How long does DUI affect insurance rates in New York? Does New York require an SR-22?

UPDATED: Jul 26, 2011

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UPDATED: Jul 26, 2011Fact Checked

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Asked July 26, 2011

1 Answer


By New York state law, any conviction for driving under the influence of drugs or alcohol will remain on your driving history for a period of 10 years. That does not mean the penalty will affect your insurance rates for 10 years, but it does mean that insurance companies have the option of looking that far back on your record and increasing your rates accordingly if they wish to do so.

Typically, insurance companies look at your driving record for 3, 5, 7 or 10 years, depending on the insurance company and their internal regulations. There is no state law regarding how far back an insurance company can check your driving history, so it will be up to you to find a company that only goes back 3 or 5 years if you are concerned that a longer search will turn up driving infractions that might affect your premiums.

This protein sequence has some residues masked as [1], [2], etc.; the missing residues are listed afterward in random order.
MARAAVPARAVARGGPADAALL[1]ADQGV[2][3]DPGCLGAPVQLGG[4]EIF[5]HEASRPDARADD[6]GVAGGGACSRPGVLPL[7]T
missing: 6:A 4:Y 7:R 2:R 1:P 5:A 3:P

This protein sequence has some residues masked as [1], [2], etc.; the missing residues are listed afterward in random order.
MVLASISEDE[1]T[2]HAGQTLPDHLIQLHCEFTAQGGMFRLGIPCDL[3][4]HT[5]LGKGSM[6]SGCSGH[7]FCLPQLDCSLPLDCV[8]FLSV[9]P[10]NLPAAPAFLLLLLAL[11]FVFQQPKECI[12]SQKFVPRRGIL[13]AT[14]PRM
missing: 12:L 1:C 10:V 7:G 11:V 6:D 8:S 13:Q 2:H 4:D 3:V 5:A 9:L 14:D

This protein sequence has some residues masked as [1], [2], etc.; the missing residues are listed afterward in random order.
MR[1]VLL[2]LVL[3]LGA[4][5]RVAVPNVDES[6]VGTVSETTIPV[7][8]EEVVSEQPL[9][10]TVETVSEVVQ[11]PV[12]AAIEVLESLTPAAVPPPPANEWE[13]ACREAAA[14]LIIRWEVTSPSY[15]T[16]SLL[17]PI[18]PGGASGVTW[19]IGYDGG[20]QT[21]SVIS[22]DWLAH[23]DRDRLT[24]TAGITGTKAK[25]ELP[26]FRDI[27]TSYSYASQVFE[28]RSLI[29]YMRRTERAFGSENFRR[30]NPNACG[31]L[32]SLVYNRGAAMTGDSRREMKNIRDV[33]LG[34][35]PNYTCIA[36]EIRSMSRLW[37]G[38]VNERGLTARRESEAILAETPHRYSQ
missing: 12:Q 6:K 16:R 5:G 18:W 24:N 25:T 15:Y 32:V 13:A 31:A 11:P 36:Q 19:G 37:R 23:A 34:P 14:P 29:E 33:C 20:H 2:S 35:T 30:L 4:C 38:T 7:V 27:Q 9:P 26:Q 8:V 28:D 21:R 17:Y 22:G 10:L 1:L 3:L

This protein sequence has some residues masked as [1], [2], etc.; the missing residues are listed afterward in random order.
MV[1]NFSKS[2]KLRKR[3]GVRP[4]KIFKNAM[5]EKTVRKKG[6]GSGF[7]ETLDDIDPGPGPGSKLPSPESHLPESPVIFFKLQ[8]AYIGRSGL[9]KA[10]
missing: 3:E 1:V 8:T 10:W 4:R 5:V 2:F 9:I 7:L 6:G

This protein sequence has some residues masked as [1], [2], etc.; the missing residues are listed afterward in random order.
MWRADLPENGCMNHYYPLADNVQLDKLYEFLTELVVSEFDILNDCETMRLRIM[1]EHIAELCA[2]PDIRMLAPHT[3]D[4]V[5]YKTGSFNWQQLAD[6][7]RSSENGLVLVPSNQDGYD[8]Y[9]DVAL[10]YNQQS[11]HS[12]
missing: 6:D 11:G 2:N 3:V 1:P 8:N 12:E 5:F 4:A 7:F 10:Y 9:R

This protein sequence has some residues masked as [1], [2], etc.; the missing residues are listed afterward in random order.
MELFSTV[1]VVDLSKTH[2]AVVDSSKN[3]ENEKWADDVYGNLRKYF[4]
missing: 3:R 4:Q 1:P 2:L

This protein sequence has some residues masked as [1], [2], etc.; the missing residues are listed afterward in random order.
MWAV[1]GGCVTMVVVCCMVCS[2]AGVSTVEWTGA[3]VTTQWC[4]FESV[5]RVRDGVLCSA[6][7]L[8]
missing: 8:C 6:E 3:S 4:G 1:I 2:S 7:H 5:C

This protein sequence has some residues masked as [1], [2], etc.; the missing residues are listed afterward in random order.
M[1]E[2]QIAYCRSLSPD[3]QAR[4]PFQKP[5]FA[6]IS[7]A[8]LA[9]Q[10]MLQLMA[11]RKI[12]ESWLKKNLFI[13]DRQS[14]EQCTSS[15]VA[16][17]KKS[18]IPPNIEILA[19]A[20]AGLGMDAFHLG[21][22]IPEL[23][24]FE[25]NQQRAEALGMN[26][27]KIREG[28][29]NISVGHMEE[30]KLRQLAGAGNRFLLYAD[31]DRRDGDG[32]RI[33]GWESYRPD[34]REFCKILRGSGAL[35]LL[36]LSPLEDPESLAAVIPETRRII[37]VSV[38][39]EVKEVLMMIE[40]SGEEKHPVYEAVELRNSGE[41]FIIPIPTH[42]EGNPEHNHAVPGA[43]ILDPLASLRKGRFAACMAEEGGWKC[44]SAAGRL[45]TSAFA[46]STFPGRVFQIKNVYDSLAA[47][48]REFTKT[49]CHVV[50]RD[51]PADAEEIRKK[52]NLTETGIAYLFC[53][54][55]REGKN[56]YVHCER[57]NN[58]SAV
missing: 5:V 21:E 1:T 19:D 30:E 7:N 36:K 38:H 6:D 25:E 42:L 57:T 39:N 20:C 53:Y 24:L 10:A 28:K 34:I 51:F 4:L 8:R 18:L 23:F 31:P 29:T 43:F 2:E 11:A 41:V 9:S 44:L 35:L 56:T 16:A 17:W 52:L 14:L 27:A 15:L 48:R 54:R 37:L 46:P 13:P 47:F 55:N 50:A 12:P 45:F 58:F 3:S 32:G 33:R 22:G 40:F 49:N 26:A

New York does not require an SR22 for people who have been convicted of driving under the influence, but state law does allow for insurance companies to surcharge the insurance policy of people who have been convicted of many different traffic violations, including attempting to elude a police officer and DUI. So even though you will not be required to carry an SR22, your insurance company may increase your insurance premiums for as long as the conviction remains on your driving record.

It should also be noted that New York state has a double conviction level for driving while impaired. DUI convictions occur when the person's blood alcohol level is above .08, which is standard in most states. Additionally, New York has a conviction for driving while impaired that is similar to a DUI but can be initiated when your blood alcohol level is only .06. This means that it is much easier to get a criminal violation for drunk driving under New York law, and may take as much as 10 years to get past the additional charges incurred by the conviction.

Answered July 26, 2011 by Anonymous

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